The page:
Sheryl WuDunn: Empowering Women Comes Down to Economics
Tierney Sneed – U.S. News – Tuesday, 02 October 2012 (originally published 28 Sept)
Nicholas Kristof fits the bill of swash-buckling journalist—pen and pad in hand, unbridled inquisition in speech—as he presses sex trafficker, negligent cop, and female genital “cutter” alike in the documentary film Half the Sky. But it is his wife and collaborator, Sheryl WuDunn, who provides the economic argument to the film’s mission, which asserts that oppressive and exploitative practices aimed at women in developing countries must be eliminated. With financial experience as a Goldman Sachs adviser, a New York Times business manager, and now a managing director of a boutique investment bank, WuDunn explains how the abuse of women hurts everyone’s bottom line.
Kristof and WuDunn wrote the book Half the Sky: Turning Oppression into Opportunity for Women Worldwide in 2009, and it has now been adapted into a documentary, airing this Monday and Tuesday night on PBS. Kristof brings actresses Eva Mendes, Meg Ryan, Gabrielle Union, Diane Lane, America Ferrera, and Olivia Wilde across the world—from a brothel exploiting young girls in India, to a female circumcision shop in Somaliland, to a village in Kenya where the women are in charge—in order to explore the challenges women face and to meet the people working to solve them. WuDunn spoke with U.S. News about why “culture” isn’t an excuse, and what Americans can do to help.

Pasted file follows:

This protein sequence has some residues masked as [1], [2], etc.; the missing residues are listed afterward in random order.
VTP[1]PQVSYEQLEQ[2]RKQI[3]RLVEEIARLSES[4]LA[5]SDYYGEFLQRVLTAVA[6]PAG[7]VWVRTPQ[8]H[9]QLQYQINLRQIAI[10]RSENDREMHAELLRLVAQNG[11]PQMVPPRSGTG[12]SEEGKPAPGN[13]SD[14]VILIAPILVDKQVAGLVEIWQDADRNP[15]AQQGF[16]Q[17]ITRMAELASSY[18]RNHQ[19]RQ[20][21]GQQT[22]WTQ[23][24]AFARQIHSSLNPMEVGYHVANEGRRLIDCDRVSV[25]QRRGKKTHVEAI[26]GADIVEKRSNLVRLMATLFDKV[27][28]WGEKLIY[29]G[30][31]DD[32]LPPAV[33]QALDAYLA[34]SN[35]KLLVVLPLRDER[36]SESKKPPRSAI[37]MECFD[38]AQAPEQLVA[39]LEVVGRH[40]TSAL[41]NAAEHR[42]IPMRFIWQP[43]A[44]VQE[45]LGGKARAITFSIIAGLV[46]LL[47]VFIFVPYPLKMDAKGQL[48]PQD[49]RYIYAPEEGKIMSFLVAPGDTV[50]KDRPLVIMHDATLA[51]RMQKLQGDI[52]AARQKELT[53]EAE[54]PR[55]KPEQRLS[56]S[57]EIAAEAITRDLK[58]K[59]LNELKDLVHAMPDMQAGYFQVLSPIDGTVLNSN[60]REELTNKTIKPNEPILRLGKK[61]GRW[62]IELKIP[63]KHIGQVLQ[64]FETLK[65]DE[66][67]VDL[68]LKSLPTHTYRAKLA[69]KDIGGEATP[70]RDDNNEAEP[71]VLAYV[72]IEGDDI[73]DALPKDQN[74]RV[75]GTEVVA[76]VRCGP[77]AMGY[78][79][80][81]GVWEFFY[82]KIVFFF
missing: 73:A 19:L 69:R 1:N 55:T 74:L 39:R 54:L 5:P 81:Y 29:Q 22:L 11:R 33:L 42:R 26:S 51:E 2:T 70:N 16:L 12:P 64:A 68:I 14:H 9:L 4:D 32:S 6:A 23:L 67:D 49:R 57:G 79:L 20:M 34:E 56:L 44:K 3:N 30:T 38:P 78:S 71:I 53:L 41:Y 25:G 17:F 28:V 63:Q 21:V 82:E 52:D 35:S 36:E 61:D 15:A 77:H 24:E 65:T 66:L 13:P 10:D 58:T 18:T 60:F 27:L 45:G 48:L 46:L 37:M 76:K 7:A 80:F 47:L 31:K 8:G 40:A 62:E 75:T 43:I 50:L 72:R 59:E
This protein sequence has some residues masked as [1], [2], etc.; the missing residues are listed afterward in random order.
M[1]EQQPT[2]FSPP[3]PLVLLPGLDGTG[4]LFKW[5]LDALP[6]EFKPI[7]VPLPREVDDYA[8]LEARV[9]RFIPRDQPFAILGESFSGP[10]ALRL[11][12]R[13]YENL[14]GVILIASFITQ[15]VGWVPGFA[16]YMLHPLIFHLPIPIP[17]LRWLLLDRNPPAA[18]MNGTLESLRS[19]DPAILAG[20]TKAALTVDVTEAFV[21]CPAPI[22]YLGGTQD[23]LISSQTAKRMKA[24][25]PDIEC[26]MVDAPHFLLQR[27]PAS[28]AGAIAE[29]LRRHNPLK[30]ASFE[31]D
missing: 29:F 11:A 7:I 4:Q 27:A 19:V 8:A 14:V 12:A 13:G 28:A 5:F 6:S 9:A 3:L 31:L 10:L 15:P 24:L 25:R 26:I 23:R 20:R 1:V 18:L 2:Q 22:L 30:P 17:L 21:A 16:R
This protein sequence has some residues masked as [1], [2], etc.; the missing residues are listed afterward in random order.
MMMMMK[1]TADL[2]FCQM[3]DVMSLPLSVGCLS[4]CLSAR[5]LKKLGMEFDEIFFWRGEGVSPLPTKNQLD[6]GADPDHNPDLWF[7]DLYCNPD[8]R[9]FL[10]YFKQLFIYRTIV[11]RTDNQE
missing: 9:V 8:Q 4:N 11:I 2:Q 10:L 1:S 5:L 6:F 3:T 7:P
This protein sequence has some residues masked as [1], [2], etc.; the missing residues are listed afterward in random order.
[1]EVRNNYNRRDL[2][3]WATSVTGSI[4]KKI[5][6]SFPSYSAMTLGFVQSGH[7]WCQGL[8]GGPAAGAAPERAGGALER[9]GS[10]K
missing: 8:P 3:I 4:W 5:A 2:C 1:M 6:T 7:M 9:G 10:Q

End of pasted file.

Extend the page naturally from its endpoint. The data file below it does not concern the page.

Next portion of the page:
What everyone wants in the developing world is a higher standard of living. And that comes down to basic materials, getting food and water, and a roof on top of you—and that comes down to jobs. Putting aside the moral challenge, one of the most efficient ways of solving these problems is to look at it from the economic point of view, and that means economic empowerment for women. The basic needs that you need to fulfill in order to do that is that you need to give them a job and a livelihood. That’s what everybody wants, that’s what we want here in the West as well, and that’s what they want. They want just a better life . . .
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